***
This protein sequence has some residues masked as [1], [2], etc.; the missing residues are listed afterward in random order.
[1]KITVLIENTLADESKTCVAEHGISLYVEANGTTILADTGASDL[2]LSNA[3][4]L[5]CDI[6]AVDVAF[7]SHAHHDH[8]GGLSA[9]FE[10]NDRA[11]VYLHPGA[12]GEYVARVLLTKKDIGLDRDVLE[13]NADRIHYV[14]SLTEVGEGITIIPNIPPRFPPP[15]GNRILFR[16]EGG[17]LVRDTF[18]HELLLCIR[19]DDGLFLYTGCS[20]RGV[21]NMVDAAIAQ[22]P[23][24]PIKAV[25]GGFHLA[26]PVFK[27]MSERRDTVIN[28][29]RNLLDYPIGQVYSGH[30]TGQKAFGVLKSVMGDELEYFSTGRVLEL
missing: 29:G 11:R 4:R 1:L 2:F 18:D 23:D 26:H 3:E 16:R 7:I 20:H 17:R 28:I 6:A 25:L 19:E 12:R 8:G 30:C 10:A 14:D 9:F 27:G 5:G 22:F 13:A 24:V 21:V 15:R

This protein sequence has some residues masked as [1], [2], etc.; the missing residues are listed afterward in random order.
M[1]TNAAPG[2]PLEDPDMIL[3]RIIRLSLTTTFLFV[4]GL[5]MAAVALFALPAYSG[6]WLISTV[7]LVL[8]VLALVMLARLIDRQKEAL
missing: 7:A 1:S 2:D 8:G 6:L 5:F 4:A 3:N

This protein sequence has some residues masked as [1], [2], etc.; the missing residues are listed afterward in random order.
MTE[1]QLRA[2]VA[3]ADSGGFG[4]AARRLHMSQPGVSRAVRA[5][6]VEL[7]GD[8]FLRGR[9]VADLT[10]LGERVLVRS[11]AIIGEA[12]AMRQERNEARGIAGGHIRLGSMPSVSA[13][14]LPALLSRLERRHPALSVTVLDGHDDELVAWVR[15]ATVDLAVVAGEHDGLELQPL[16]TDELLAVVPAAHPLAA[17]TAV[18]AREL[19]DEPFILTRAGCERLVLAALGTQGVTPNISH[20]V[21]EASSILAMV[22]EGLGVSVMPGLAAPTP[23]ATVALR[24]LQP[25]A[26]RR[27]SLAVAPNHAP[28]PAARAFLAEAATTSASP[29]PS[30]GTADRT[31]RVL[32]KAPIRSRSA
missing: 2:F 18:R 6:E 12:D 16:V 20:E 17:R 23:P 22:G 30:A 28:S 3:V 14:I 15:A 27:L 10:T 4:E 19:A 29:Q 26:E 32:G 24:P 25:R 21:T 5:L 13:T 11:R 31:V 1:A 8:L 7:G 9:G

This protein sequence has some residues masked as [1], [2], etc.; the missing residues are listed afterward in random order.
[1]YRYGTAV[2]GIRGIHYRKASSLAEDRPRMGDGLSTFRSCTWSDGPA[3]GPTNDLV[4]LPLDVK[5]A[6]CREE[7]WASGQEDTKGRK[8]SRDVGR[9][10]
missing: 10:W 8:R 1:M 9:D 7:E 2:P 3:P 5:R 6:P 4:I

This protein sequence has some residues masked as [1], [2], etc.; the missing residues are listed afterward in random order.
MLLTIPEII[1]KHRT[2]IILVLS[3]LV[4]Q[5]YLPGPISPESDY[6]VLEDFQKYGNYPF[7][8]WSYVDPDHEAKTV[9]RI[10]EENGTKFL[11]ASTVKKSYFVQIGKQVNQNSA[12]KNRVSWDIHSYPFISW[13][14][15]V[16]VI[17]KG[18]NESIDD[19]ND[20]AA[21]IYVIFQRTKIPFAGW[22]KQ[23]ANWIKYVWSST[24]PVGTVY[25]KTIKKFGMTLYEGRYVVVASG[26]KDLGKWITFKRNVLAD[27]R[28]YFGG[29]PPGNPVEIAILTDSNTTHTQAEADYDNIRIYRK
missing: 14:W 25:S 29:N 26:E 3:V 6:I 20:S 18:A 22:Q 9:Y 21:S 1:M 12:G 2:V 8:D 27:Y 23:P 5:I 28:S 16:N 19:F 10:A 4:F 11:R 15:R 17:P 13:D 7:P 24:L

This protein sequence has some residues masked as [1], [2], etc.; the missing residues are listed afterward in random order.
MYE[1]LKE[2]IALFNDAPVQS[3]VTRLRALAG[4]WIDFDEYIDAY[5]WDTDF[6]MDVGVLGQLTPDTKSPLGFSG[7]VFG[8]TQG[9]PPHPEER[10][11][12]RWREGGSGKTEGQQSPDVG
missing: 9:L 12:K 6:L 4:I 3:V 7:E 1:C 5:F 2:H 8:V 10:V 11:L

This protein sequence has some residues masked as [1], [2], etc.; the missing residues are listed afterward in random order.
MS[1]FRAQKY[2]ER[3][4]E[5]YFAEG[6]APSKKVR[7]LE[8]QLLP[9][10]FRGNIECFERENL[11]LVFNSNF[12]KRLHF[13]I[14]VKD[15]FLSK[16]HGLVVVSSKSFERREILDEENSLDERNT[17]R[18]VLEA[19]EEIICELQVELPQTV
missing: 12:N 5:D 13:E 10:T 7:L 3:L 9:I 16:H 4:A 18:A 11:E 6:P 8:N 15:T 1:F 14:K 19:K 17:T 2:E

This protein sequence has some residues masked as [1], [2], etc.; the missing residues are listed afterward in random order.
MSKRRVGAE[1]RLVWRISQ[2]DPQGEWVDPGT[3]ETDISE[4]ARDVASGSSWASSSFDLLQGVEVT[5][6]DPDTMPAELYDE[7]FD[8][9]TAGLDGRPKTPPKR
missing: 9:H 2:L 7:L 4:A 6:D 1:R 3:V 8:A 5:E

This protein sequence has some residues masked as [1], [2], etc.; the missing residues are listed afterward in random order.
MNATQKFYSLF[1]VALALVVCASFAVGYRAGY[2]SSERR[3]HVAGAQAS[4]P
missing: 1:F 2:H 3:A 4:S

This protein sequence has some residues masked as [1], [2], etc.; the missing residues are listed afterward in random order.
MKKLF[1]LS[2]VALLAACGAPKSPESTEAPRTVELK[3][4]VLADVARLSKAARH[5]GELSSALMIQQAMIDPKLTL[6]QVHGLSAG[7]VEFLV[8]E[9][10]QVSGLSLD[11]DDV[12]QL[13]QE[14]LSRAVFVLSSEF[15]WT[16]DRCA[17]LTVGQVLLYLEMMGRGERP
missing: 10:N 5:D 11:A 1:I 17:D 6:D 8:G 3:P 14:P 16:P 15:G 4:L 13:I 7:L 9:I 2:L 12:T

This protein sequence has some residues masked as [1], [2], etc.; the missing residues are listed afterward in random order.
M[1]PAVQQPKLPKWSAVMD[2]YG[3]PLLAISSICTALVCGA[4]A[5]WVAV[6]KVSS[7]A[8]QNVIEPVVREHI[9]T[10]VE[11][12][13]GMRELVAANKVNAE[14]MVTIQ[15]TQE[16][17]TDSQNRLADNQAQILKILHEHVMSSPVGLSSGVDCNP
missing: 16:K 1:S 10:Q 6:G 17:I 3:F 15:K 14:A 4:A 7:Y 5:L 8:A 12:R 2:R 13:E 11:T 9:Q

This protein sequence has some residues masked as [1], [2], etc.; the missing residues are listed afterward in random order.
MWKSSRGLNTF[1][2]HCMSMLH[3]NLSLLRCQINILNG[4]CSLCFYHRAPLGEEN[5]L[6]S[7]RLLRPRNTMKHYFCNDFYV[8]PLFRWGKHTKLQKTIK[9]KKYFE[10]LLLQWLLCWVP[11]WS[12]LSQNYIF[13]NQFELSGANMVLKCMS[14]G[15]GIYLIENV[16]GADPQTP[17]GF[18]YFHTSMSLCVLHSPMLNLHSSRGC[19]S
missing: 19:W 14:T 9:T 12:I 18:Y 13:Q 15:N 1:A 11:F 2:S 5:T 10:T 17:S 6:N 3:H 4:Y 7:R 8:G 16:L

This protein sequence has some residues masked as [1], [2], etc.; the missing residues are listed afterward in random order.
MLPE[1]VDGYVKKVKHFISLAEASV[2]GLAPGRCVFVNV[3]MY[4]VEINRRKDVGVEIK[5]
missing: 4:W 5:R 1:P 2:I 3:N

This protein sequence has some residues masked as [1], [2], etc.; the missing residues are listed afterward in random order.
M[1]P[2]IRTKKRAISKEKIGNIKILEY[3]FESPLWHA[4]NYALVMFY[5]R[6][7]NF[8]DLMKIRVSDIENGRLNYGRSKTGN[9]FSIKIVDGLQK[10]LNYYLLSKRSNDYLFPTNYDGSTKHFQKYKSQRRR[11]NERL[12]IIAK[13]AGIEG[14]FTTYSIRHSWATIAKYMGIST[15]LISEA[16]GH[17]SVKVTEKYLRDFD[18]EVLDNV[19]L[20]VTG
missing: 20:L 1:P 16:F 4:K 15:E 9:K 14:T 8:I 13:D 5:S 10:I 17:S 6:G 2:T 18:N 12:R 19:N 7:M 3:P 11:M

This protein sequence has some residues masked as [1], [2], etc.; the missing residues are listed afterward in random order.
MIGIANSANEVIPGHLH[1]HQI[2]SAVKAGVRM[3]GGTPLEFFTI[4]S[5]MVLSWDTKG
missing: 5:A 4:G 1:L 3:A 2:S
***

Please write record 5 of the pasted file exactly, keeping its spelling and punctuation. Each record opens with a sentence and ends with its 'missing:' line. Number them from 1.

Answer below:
This protein sequence has some residues masked as [1], [2], etc.; the missing residues are listed afterward in random order.
MLLTIPEII[1]KHRT[2]IILVLS[3]LV[4]Q[5]YLPGPISPESDY[6]VLEDFQKYGNYPF[7][8]WSYVDPDHEAKTV[9]RI[10]EENGTKFL[11]ASTVKKSYFVQIGKQVNQNSA[12]KNRVSWDIHSYPFISW[13][14][15]V[16]VI[17]KG[18]NESIDD[19]ND[20]AA[21]IYVIFQRTKIPFAGW[22]KQ[23]ANWIKYVWSST[24]PVGTVY[25]KTIKKFGMTLYEGRYVVVASG[26]KDLGKWITFKRNVLAD[27]R[28]YFGG[29]PPGNPVEIAILTDSNTTHTQAEADYDNIRIYRK
missing: 14:W 25:S 29:N 26:E 3:V 6:I 20:S 18:A 22:Q 9:Y 21:S 1:M 12:G 2:V 8:D 27:Y 23:P 5:I 28:S 16:N 19:F 10:A 4:F 11:R 15:R 17:P 13:D 7:P 24:L